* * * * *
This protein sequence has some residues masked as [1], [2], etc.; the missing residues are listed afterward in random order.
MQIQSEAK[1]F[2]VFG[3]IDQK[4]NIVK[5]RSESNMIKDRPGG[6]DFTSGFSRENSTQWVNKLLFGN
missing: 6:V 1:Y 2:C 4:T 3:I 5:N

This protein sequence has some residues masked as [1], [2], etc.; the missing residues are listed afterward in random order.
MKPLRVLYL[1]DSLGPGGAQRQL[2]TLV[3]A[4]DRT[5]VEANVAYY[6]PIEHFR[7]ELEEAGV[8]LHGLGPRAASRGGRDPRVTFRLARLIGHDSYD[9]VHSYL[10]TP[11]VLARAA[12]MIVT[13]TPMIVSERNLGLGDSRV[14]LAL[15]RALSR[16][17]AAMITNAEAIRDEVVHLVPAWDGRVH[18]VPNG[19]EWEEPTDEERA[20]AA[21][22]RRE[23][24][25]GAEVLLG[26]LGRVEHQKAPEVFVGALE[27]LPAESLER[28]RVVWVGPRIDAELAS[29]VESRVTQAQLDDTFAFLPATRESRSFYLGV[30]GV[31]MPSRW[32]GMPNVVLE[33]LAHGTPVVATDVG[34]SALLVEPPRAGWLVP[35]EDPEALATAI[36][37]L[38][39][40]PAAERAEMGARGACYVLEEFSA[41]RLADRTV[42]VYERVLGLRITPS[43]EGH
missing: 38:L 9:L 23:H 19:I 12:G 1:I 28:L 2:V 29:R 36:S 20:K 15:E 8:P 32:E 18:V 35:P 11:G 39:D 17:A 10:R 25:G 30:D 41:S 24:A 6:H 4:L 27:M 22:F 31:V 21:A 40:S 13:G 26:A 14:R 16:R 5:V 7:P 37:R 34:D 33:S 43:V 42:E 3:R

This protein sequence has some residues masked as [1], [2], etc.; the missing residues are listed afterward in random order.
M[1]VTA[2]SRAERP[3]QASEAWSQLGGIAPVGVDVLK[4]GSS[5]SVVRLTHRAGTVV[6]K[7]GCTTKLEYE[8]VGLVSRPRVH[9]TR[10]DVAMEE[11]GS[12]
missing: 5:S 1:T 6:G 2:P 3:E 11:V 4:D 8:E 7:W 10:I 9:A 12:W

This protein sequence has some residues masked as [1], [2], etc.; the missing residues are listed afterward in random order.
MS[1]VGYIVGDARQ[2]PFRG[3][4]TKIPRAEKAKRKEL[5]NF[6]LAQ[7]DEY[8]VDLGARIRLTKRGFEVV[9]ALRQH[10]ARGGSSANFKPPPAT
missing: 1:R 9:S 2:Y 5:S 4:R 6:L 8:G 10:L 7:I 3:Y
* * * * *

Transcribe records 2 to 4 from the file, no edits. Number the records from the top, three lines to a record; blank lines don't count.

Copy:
This protein sequence has some residues masked as [1], [2], etc.; the missing residues are listed afterward in random order.
MKPLRVLYL[1]DSLGPGGAQRQL[2]TLV[3]A[4]DRT[5]VEANVAYY[6]PIEHFR[7]ELEEAGV[8]LHGLGPRAASRGGRDPRVTFRLARLIGHDSYD[9]VHSYL[10]TP[11]VLARAA[12]MIVT[13]TPMIVSERNLGLGDSRV[14]LAL[15]RALSR[16][17]AAMITNAEAIRDEVVHLVPAWDGRVH[18]VPNG[19]EWEEPTDEERA[20]AA[21][22]RRE[23][24][25]GAEVLLG[26]LGRVEHQKAPEVFVGALE[27]LPAESLER[28]RVVWVGPRIDAELAS[29]VESRVTQAQLDDTFAFLPATRESRSFYLGV[30]GV[31]MPSRW[32]GMPNVVLE[33]LAHGTPVVATDVG[34]SALLVEPPRAGWLVP[35]EDPEALATAI[36][37]L[38][39][40]PAAERAEMGARGACYVLEEFSA[41]RLADRTV[42]VYERVLGLRITPS[43]EGH
missing: 38:L 9:L 23:H 19:I 12:G 1:I 28:L 2:V 29:R 36:S 20:K 15:E 8:P 32:E 18:V 35:P 11:G 39:D 17:A 10:R 25:G 30:D 41:S 24:A 6:H 4:L 27:M 22:F 31:V 21:A 40:S 13:G 26:A 14:R 16:R 5:V 7:P 37:R 34:D 33:S 43:V 42:E 3:R

This protein sequence has some residues masked as [1], [2], etc.; the missing residues are listed afterward in random order.
M[1]VTA[2]SRAERP[3]QASEAWSQLGGIAPVGVDVLK[4]GSS[5]SVVRLTHRAGTVV[6]K[7]GCTTKLEYE[8]VGLVSRPRVH[9]TR[10]DVAMEE[11]GS[12]
missing: 5:S 1:T 6:G 2:P 3:E 11:V 4:D 8:E 7:W 10:I 9:A 12:W

This protein sequence has some residues masked as [1], [2], etc.; the missing residues are listed afterward in random order.
MS[1]VGYIVGDARQ[2]PFRG[3][4]TKIPRAEKAKRKEL[5]NF[6]LAQ[7]DEY[8]VDLGARIRLTKRGFEVV[9]ALRQH[10]ARGGSSANFKPPPAT
missing: 1:R 9:S 2:Y 5:S 4:R 6:L 8:G 10:L 7:I 3:Y